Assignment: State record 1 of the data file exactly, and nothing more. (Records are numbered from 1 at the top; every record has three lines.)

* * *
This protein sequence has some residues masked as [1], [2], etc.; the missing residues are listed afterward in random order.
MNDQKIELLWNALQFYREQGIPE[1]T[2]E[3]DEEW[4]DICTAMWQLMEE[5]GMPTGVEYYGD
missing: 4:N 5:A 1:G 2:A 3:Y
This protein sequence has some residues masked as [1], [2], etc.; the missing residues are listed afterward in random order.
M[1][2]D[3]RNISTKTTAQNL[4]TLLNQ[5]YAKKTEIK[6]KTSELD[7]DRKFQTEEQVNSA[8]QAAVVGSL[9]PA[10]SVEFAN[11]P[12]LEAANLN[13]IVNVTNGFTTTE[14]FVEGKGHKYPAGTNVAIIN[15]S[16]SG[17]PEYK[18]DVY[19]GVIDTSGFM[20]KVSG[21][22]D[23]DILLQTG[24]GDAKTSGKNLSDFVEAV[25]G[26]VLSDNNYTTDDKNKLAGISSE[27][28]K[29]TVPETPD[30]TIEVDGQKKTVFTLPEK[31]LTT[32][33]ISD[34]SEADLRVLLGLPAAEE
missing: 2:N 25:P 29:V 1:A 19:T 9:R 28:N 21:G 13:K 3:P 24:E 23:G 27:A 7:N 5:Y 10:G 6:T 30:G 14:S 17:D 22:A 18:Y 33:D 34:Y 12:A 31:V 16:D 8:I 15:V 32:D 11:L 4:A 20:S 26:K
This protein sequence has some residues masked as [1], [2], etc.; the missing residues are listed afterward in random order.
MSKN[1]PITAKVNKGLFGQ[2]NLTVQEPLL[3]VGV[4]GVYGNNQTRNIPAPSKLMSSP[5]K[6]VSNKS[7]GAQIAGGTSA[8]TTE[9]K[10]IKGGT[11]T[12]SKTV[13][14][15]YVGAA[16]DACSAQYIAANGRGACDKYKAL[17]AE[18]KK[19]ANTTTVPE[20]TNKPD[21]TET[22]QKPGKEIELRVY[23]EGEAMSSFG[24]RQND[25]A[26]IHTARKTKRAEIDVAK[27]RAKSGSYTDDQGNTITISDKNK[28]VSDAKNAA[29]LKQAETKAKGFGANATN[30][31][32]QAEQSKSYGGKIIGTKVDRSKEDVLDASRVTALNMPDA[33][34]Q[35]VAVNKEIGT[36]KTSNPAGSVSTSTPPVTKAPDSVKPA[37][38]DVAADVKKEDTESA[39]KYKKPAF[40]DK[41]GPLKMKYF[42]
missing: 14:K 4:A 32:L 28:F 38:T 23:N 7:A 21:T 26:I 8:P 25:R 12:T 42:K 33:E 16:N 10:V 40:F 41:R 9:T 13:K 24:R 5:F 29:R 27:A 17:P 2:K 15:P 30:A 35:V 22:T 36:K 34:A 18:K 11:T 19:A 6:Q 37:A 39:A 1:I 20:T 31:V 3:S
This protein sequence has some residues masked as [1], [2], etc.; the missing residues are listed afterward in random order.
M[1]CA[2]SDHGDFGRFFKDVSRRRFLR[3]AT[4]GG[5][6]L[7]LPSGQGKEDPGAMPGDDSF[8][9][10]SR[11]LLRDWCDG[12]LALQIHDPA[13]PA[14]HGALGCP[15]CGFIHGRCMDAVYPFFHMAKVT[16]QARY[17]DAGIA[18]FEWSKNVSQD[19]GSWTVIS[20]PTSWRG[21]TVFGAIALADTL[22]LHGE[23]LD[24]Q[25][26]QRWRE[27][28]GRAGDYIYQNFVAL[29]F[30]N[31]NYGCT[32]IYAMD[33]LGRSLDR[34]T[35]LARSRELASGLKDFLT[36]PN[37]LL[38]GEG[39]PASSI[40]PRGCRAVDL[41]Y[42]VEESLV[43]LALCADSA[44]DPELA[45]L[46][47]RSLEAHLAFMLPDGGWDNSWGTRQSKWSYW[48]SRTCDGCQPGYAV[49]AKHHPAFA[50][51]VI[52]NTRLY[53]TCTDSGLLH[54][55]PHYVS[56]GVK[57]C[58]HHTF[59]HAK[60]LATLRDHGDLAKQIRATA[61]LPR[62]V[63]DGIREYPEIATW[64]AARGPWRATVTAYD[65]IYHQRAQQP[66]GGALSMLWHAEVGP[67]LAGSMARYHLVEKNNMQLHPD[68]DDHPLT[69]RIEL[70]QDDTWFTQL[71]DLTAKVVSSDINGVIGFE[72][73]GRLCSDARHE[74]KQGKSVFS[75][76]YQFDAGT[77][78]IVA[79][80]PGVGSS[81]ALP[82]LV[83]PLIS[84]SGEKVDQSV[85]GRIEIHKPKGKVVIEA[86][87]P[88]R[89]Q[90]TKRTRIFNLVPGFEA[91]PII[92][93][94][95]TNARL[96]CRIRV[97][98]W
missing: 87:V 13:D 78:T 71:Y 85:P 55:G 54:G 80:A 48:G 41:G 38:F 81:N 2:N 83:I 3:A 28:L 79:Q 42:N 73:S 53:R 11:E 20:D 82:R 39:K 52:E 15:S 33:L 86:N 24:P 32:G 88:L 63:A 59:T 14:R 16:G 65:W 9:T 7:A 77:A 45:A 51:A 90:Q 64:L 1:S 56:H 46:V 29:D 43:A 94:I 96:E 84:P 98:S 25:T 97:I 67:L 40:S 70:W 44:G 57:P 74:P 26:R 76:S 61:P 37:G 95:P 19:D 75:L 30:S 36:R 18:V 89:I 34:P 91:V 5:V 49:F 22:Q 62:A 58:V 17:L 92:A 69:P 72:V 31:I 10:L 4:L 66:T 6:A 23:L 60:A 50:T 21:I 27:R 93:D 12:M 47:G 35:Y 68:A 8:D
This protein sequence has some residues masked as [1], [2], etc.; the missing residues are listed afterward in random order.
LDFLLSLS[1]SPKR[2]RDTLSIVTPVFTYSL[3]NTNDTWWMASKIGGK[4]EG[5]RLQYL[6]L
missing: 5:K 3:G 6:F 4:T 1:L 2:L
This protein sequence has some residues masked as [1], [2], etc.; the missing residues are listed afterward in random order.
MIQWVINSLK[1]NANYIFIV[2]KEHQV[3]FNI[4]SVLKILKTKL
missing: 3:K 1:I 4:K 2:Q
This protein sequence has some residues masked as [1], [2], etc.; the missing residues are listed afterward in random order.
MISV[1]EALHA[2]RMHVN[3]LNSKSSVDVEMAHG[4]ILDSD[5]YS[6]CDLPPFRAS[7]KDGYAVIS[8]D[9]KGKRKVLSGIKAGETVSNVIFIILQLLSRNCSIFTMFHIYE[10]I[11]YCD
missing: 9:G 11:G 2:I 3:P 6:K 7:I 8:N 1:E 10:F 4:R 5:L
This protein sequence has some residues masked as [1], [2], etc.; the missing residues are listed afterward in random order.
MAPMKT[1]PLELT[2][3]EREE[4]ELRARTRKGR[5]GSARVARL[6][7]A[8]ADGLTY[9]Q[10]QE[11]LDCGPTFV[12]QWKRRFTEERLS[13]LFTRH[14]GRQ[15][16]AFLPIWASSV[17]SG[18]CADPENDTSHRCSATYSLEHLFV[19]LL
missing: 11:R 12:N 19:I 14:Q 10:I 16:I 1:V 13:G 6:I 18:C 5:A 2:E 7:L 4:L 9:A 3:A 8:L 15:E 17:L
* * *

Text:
This protein sequence has some residues masked as [1], [2], etc.; the missing residues are listed afterward in random order.
MNDQKIELLWNALQFYREQGIPE[1]T[2]E[3]DEEW[4]DICTAMWQLMEE[5]GMPTGVEYYGD
missing: 4:N 5:A 1:G 2:A 3:Y